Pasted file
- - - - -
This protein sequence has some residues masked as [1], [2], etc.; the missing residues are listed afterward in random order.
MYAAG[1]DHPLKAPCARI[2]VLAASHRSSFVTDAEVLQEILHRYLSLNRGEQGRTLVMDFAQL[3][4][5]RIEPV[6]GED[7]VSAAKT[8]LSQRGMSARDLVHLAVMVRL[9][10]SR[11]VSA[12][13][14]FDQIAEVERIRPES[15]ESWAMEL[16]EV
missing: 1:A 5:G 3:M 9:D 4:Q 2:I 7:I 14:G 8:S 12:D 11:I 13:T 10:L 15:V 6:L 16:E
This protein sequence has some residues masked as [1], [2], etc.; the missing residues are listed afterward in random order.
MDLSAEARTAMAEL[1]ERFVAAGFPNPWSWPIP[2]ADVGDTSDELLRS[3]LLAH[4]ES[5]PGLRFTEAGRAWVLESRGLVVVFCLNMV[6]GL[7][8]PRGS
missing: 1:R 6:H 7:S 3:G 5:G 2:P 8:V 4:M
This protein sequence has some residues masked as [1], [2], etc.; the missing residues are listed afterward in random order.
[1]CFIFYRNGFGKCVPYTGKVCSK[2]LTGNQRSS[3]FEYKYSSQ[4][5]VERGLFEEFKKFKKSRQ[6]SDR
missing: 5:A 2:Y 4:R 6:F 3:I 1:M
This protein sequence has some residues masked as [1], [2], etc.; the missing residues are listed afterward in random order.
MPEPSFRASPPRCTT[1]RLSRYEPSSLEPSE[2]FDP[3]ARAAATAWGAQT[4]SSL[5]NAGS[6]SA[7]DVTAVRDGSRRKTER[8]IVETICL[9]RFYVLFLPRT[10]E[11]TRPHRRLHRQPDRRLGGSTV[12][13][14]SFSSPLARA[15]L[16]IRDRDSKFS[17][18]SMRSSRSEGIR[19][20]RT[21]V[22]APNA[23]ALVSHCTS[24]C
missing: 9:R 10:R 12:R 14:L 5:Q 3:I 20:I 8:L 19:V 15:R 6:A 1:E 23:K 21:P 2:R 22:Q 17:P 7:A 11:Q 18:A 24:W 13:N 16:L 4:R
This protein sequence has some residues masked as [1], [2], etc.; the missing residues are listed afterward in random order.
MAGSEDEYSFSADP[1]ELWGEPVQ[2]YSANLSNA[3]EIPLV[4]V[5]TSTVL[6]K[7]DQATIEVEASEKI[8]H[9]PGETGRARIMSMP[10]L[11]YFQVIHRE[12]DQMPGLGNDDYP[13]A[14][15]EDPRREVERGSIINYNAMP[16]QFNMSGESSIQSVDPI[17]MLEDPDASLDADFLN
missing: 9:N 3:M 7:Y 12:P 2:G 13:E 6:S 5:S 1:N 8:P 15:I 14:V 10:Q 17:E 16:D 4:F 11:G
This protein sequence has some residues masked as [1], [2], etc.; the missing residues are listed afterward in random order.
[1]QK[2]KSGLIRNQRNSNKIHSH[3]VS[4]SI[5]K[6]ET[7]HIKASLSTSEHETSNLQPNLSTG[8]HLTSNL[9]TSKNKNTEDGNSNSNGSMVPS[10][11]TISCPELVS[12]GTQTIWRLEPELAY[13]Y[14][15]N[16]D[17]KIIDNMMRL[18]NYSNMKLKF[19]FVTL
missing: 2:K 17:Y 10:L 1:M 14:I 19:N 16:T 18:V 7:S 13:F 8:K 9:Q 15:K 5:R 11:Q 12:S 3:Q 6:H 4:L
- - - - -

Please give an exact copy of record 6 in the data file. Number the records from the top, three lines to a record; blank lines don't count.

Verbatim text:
This protein sequence has some residues masked as [1], [2], etc.; the missing residues are listed afterward in random order.
[1]QK[2]KSGLIRNQRNSNKIHSH[3]VS[4]SI[5]K[6]ET[7]HIKASLSTSEHETSNLQPNLSTG[8]HLTSNL[9]TSKNKNTEDGNSNSNGSMVPS[10][11]TISCPELVS[12]GTQTIWRLEPELAY[13]Y[14][15]N[16]D[17]KIIDNMMRL[18]NYSNMKLKF[19]FVTL
missing: 2:K 17:Y 10:L 1:M 14:I 19:N 16:T 18:V 7:S 13:F 8:K 9:Q 15:K 5:R 11:Q 12:S 3:Q 6:H 4:L